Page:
Lessons from the Stoics | Inquirer Business

Lessons from the Stoics

(Last of four parts)

Rico (not his real name), 55, is the head of a successful family business in Manila. The Stoic philosophers are his guides, and “The Daily Stoic” by Ryan Holiday and Stephen Hanselman is his bible. What lessons did he learn from them?


1) Innovate, but stay on top of things

“I respect the traditions handed down by my father, who founded our business,” says Rico. “Seneca said that our ancestors are not our masters, but our guides, so I discard the old ways when needed, and I encourage my children to improve our systems as well. Marcus Aurelius says that the only constant in the universe is change.


“One time, we wanted to streamline our operations, so my son hired his US business school professor, who had lots of theories, none of which worked in our business. I did not get angry, because my son had good intentions and the professor tried his best, but since my son did not completely understand the recommendations, he got us into some trouble. He had to fix the problems, with my help. You advise me not to micromanage, so I give my children real accountability (“Help! How can my son be a worthy heir?” Feb. 17, 2022).

“I reminded my son of Marcus Aurelius’ warning: ‘I learned to [be careful] and not be satisfied with a rough understanding of the whole, and not to agree too quickly with those who have a lot to say about something.’”

“Similarly, I tell my children that even if as business owners they can delegate routine tasks to managers, they still have to comprehend why decisions are made in this way, or how events happened in that manner.”

2) Stop the blame game

“The pandemic took a big toll on everyone, but let’s stop using it as an excuse for everything,” says Rico. “You wrote that Isaac Newton made huge discoveries even as the plague decimated London (“What to do with the time that is given us,” April 22, 2020). In the same way, the philosopher Musonius Rufus continued his studies even when he was exiled by Nero.

“Our ex-manager is the opposite of Rufus. Prepandemic, we paid the tuition for his MBA. But last year he dropped out, using the pandemic as an excuse. His studies were all online, and we even gave him paid leave. Such a person will always have an excuse to slack off, so we let him go.

“That said, my biggest disappointment is my brother,” says Rico. “He never worked hard and I have to support him all his life. My parents spoiled him because he was the youngest. When his business ventures failed, he blamed bad luck and bad friends, even if it was due to his own lack of planning, skill, savvy. I trained my children early on to take responsibility, or else they might turn out like him.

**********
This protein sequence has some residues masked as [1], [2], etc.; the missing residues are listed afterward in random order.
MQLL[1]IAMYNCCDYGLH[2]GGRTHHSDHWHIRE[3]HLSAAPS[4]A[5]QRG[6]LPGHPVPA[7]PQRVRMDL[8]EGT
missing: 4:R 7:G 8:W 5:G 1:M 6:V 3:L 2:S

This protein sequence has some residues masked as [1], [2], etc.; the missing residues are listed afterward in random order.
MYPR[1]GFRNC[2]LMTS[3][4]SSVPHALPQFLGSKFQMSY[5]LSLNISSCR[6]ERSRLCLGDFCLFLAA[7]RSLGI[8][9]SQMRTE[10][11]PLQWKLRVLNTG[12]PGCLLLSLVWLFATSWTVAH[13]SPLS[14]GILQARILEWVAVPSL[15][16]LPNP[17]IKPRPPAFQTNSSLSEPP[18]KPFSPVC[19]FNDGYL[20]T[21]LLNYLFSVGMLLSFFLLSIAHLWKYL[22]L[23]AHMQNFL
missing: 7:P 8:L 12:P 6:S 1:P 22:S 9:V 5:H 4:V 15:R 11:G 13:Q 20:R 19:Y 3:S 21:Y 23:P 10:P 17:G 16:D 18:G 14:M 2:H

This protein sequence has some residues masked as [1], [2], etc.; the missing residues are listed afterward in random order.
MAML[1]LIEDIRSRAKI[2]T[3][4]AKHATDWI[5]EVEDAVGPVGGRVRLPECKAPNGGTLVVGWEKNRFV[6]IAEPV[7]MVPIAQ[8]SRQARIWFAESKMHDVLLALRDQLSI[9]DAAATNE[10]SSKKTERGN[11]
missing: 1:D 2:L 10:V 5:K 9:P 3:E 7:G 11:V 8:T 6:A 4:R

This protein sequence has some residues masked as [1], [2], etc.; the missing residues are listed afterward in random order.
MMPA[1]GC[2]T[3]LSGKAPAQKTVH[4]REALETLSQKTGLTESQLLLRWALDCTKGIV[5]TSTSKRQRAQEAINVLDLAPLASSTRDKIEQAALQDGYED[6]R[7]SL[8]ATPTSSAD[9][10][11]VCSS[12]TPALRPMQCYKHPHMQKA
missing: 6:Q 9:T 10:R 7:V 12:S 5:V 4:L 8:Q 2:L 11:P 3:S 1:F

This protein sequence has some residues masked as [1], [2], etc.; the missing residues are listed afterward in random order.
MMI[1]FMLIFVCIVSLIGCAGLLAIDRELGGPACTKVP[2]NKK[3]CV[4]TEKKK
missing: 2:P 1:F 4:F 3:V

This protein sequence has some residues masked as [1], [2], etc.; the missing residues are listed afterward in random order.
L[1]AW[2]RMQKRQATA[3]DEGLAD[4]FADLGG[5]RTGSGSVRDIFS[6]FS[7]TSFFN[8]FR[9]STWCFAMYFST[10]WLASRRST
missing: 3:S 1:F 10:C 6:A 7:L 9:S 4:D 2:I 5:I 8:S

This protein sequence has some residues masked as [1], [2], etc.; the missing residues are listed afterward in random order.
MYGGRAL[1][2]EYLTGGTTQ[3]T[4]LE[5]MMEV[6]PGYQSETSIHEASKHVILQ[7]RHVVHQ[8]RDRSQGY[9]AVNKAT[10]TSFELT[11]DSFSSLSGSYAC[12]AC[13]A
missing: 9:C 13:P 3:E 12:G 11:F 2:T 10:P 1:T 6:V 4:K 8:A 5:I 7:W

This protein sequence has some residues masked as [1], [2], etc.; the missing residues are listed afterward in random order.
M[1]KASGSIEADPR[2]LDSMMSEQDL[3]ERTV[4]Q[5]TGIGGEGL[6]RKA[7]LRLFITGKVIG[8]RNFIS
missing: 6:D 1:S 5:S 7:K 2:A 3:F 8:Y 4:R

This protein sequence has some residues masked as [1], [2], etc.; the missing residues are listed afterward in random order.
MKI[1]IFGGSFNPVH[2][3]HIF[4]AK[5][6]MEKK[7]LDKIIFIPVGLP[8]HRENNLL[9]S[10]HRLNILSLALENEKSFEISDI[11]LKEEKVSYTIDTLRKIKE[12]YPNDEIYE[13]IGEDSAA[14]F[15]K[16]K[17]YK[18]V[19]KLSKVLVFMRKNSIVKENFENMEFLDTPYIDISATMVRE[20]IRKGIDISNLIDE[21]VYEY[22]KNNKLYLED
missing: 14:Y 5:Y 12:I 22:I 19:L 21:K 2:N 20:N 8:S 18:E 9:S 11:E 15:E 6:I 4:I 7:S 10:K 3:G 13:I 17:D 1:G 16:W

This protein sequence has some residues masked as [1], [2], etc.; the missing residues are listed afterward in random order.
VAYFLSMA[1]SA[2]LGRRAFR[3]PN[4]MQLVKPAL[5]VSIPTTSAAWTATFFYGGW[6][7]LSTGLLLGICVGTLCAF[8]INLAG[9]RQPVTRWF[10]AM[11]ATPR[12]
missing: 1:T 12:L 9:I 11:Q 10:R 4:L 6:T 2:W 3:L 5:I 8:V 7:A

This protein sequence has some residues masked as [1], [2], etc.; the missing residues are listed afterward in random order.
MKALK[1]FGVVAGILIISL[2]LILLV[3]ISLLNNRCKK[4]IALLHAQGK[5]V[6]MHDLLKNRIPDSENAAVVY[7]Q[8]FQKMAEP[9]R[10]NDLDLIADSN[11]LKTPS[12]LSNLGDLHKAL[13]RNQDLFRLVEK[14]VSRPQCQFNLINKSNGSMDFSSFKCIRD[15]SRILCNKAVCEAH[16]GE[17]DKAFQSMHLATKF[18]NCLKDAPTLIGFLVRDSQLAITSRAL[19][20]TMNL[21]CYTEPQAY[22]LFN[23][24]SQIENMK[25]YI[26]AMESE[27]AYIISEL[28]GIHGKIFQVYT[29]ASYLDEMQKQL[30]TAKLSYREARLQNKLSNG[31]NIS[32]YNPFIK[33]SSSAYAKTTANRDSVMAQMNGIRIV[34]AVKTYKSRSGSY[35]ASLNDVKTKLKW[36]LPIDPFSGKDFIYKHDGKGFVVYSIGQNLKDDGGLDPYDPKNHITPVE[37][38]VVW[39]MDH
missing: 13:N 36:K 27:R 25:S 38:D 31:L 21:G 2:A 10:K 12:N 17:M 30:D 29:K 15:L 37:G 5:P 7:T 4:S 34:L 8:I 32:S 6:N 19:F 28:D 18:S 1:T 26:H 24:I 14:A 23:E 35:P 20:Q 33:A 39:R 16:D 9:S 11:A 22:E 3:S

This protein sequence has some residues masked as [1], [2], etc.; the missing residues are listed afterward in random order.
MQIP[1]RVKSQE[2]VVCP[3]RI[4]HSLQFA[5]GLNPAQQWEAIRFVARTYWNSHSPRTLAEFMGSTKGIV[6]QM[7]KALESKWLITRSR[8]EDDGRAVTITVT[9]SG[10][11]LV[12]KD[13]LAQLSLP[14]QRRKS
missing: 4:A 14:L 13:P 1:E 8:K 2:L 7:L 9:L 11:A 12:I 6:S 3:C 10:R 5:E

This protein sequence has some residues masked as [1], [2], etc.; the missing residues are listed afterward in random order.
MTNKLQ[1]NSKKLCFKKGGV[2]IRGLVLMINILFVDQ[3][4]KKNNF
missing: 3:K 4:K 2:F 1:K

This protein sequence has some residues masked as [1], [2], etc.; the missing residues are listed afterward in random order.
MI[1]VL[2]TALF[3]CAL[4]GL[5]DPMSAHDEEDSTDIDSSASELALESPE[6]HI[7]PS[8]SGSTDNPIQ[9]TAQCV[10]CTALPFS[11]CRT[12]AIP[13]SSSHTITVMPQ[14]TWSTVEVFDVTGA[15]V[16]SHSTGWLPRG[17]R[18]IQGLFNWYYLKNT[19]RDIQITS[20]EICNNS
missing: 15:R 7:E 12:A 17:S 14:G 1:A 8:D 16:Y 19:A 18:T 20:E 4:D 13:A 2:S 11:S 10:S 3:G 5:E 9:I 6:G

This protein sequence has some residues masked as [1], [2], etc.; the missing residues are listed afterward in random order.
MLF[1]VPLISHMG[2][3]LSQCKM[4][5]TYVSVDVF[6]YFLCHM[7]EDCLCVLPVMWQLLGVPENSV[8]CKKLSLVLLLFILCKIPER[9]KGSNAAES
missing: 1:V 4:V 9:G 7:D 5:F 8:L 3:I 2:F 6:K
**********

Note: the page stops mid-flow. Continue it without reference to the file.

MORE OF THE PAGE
“The philosopher Diogenes says that nothing is worse than self-deception. My brother keeps on blaming others or fate. As Marcus Aurelius says, ‘If we [believe in] the power of our own choice, then there is no room left for blaming gods or being hostile to others. Love the hand that fate deals you and play it as your own. Enough of this miserable, whining life. Stop monkeying around! Why are you troubled? What’s new here? What’s so confounding? The one responsible? Take a good look. Or just the matter itself? Then look at that. There’s nothing else to look at.’”

3) Count your blessings

“On the whole, I am content with life,” says Rico. “I had a heart attack once, so I watch my health, and today doctors say I am strong. My wife and I are faithful to one another. My kids don’t have major vices. I practice gratitude, which Seneca says pays itself back in large measure.”

Rico quotes Marcus Aurelius: “Don’t set your mind on things you don’t possess as if they were yours, but count the blessings you actually possess and think how much you would desire them if they weren’t already yours.”

“According to Seneca, many times an old man has only his age to prove he has lived long,” says Rico. “Marcus Aurelius tells us to ‘stop wandering about’ and ‘get busy with life’s purpose, toss aside empty hopes, get active in our own rescue’ while we still can. I live life fully; I want to make it count.”

Queena N. Lee-Chua is with the board of directors of Ateneo’s Family Business Center. Get her book “All in the Family Business” at Lazada or Shopee, or the e-book at Amazon, Google Play, Apple iBooks. Contact the author at [email protected]

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